Two Major Weather Phenomenon Losing Presence as Climate Variability Now Rules
For the past year we've blamed any and every weather extreme on El Niño and its interaction with the North Atlantic Oscillation (NAO). Wait, the NAO? Look, I'm not just talking to myself again. The NAO was really present this past winter and it, along with the famous El Niño warm-water effect in the Pacific Ocean, sent moisture-soaked air up from the Gulf of Mexico as a linebacker high pressure block kept the jet stream on a steady ride up the East Coast, therefore forcing Arctic air deep into the South and throwing a plume of wintry precipitation along the I-95 corridor.
The result: record-breaking cold east of the Mississippi, powerful and damaging tornadoes in the southern plains, dozens of snowstorms and even several epic blizzards across the Mid-Atlantic and Northeast, and historic flooding in the Ohio Valley.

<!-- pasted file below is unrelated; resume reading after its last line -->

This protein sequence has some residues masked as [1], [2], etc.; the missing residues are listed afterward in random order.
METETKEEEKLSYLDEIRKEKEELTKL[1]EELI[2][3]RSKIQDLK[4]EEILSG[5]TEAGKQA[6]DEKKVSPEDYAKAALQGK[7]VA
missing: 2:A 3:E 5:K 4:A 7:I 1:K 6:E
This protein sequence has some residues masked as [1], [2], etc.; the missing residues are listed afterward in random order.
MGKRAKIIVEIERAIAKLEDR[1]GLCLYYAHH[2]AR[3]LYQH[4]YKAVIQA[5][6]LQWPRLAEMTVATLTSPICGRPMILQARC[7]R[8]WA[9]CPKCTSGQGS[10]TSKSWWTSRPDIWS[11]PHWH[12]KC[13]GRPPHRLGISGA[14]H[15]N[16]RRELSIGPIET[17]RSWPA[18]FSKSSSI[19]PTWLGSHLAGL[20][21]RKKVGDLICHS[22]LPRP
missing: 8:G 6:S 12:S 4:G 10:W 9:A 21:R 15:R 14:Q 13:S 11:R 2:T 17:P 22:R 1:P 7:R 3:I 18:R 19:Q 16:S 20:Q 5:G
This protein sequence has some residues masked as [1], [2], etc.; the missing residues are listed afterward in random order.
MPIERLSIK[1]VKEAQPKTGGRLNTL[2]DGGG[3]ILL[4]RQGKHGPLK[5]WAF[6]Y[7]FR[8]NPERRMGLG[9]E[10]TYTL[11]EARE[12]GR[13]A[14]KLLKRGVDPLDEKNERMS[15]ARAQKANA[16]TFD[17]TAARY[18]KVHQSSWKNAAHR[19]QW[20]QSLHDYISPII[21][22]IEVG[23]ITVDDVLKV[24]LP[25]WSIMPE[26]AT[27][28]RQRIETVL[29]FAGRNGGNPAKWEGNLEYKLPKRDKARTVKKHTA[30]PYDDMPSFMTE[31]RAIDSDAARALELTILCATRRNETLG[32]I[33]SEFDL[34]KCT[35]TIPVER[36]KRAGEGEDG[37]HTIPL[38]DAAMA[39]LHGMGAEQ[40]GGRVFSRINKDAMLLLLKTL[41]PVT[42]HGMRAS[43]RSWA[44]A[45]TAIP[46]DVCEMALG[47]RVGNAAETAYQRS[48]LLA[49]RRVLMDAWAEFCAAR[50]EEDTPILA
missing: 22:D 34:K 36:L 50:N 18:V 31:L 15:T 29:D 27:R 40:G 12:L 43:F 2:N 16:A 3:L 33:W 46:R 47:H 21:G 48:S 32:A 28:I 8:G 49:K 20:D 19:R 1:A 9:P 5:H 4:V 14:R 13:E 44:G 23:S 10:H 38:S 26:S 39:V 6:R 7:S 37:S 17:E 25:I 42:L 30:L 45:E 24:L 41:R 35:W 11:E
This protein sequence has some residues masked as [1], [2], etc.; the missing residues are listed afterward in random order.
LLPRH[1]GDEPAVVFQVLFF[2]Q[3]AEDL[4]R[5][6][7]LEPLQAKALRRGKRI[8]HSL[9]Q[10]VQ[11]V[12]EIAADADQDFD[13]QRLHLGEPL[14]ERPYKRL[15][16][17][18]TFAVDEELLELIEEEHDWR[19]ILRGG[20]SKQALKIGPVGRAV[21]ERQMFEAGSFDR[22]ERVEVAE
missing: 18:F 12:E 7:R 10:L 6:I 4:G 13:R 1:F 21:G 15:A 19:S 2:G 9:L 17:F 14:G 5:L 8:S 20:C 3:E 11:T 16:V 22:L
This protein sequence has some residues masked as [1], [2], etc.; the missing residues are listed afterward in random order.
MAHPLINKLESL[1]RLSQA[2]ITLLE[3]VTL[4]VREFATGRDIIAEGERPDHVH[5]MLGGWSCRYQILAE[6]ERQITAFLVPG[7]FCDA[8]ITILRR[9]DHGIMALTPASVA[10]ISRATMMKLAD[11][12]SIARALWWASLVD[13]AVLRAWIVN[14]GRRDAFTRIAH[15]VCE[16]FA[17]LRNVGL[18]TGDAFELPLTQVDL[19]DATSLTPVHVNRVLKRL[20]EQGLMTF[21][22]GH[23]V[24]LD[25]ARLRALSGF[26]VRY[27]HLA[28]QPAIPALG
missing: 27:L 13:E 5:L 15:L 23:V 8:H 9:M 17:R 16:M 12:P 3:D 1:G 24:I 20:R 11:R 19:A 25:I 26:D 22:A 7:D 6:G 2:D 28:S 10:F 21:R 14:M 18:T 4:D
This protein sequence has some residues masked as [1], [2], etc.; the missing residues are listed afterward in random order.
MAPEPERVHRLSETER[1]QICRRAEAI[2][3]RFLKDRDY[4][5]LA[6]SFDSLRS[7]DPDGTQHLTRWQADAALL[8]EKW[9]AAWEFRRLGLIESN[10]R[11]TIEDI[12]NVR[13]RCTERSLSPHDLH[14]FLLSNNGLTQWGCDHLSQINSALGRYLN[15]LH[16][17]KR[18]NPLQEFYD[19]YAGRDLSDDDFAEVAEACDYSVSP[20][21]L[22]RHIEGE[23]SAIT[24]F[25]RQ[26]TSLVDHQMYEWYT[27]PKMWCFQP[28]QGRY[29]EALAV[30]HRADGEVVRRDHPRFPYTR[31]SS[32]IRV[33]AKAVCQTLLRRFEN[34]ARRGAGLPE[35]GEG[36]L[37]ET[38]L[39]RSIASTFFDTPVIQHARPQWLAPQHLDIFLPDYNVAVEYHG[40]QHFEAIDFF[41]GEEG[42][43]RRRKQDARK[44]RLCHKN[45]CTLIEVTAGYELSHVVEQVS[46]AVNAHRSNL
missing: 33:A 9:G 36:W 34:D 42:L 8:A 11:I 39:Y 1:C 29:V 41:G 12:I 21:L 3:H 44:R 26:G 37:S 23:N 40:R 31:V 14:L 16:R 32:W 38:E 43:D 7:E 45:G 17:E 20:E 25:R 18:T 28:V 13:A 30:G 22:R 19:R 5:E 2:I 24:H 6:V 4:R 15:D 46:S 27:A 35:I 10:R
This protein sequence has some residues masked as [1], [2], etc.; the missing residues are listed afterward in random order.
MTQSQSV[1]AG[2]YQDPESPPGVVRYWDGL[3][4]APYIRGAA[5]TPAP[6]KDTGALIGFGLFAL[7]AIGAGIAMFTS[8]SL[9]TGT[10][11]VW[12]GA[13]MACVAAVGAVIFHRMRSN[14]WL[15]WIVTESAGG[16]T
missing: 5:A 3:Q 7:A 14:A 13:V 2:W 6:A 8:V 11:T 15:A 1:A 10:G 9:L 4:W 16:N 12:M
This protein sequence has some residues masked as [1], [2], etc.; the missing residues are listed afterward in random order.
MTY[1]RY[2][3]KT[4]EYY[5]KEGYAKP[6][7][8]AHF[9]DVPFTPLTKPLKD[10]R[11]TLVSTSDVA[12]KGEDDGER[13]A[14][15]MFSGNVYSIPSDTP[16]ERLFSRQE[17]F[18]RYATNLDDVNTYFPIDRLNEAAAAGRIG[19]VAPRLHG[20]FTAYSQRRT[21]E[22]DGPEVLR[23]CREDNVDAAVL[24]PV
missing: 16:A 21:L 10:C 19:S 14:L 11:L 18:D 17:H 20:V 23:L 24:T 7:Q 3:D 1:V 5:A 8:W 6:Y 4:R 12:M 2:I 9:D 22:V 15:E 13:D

But what about this past weekend's torrent in Tennessee, which caused the city of Nashville to become water-logged, causing the famous Grand Ole Opry to flood? Well, climatologists say that El Niño has weakened so much already that it likely had very little impact on the event, and the NAO has pretty much spun itself out by now. That said, our weather pattern is now largely going to be affected by climate variability, or pretty much whatever happens, happens.
Ever-changing and unpredictable! This blog post has been brought to you by reason # 198,765,499,876,534 why I love weather! Enjoy it, it's the only weather you've got!